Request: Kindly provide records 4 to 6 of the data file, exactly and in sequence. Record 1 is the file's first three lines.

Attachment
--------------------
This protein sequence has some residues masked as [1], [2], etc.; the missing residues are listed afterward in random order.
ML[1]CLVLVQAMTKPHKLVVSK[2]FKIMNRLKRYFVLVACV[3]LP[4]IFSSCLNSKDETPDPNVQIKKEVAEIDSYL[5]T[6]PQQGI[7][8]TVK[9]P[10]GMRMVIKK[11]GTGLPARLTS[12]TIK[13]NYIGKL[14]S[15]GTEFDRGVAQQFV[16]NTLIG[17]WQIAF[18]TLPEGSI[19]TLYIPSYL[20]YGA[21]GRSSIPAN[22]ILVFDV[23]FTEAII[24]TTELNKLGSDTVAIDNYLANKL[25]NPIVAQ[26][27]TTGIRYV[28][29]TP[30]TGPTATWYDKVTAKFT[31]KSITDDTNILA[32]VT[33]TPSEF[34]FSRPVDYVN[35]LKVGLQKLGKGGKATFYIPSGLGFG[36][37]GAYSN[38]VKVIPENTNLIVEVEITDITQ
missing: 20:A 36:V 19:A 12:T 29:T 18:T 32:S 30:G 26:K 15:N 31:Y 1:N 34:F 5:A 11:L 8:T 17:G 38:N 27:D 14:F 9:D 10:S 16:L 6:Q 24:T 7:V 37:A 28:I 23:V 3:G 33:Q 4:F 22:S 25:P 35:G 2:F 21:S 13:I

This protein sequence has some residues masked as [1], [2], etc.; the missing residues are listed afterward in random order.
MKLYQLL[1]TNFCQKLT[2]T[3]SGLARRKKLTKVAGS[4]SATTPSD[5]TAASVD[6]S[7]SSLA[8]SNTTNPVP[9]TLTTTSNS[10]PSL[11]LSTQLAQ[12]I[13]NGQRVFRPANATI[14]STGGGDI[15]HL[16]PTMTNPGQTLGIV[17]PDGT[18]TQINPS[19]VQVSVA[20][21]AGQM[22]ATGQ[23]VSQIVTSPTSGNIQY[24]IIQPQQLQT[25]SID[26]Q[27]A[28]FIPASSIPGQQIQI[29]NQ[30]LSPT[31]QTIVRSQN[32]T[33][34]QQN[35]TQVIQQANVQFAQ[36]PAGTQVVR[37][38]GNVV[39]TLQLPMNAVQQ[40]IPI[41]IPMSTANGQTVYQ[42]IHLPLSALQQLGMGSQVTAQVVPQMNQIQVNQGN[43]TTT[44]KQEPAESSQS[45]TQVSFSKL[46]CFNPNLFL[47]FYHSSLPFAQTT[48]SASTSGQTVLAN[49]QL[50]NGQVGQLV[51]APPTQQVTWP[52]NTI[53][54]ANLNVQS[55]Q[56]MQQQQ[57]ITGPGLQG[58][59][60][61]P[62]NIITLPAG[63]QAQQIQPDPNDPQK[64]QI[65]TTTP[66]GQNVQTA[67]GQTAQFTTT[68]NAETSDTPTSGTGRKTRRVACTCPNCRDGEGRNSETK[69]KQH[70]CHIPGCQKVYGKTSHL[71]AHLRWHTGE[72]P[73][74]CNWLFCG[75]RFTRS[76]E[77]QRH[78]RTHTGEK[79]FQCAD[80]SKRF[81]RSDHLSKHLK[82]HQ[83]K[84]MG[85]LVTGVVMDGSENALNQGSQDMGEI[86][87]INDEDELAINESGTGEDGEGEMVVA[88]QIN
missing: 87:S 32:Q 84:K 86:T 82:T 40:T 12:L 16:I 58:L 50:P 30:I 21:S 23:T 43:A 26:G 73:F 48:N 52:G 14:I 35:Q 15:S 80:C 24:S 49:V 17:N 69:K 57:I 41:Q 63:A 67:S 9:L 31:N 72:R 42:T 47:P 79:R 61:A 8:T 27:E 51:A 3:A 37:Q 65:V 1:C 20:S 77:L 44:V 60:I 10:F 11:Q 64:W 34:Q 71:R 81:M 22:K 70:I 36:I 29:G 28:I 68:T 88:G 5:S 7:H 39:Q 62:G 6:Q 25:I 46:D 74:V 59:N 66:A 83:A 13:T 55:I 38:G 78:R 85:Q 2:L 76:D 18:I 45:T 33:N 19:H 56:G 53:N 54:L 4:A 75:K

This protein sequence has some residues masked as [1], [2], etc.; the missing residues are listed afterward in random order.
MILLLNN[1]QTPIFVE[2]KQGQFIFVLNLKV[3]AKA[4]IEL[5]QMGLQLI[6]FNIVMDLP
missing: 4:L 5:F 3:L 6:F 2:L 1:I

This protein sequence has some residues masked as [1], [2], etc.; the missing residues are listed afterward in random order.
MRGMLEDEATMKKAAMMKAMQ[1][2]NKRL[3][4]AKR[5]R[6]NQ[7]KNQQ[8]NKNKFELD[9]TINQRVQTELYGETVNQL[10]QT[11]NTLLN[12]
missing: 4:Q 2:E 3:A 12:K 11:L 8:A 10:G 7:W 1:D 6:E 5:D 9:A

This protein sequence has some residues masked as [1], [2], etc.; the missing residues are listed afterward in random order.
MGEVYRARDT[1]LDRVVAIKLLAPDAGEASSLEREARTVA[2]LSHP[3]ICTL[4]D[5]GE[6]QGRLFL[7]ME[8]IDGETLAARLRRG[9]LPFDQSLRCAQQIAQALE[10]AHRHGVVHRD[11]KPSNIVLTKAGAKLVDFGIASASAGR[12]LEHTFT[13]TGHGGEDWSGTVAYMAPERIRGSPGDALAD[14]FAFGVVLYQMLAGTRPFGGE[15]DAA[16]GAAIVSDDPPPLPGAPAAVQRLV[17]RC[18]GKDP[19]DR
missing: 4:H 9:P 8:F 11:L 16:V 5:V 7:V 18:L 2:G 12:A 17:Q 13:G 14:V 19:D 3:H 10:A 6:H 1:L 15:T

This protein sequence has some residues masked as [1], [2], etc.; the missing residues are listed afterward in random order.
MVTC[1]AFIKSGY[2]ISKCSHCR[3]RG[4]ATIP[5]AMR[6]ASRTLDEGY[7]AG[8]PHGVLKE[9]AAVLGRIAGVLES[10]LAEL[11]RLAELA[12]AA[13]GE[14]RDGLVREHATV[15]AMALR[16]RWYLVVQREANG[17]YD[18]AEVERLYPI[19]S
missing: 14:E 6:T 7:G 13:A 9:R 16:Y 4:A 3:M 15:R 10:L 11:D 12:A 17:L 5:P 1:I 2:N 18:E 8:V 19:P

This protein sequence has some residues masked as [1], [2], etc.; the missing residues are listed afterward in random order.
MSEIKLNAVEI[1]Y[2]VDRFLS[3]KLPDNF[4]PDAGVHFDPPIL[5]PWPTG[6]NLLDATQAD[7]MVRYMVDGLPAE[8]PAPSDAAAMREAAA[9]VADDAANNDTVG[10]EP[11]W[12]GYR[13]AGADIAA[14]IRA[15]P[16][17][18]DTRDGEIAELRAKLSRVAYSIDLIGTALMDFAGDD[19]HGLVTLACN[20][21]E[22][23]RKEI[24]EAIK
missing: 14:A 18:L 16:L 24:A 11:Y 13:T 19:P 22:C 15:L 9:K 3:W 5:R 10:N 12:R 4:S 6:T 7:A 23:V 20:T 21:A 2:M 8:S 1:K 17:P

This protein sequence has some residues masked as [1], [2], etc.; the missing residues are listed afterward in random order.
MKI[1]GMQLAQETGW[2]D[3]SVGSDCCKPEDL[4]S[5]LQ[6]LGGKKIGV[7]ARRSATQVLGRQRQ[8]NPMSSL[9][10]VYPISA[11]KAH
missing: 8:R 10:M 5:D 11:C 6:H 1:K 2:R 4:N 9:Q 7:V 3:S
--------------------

This protein sequence has some residues masked as [1], [2], etc.; the missing residues are listed afterward in random order.
MRGMLEDEATMKKAAMMKAMQ[1][2]NKRL[3][4]AKR[5]R[6]NQ[7]KNQQ[8]NKNKFELD[9]TINQRVQTELYGETVNQL[10]QT[11]NTLLN[12]
missing: 4:Q 2:E 3:A 12:K 11:L 8:A 10:G 7:W 1:D 6:E 5:D 9:A

This protein sequence has some residues masked as [1], [2], etc.; the missing residues are listed afterward in random order.
MGEVYRARDT[1]LDRVVAIKLLAPDAGEASSLEREARTVA[2]LSHP[3]ICTL[4]D[5]GE[6]QGRLFL[7]ME[8]IDGETLAARLRRG[9]LPFDQSLRCAQQIAQALE[10]AHRHGVVHRD[11]KPSNIVLTKAGAKLVDFGIASASAGR[12]LEHTFT[13]TGHGGEDWSGTVAYMAPERIRGSPGDALAD[14]FAFGVVLYQMLAGTRPFGGE[15]DAA[16]GAAIVSDDPPPLPGAPAAVQRLV[17]RC[18]GKDP[19]DR
missing: 4:H 9:P 8:F 11:L 16:V 5:V 7:V 18:L 2:G 12:A 17:Q 13:G 14:V 19:D 3:H 10:A 6:H 1:L 15:T

This protein sequence has some residues masked as [1], [2], etc.; the missing residues are listed afterward in random order.
MVTC[1]AFIKSGY[2]ISKCSHCR[3]RG[4]ATIP[5]AMR[6]ASRTLDEGY[7]AG[8]PHGVLKE[9]AAVLGRIAGVLES[10]LAEL[11]RLAELA[12]AA[13]GE[14]RDGLVREHATV[15]AMALR[16]RWYLVVQREANG[17]YD[18]AEVERLYPI[19]S
missing: 14:E 6:T 7:G 13:A 9:R 16:Y 4:A 3:M 15:R 10:L 11:D 12:A 17:L 5:P 1:I 2:N 18:E 8:V 19:P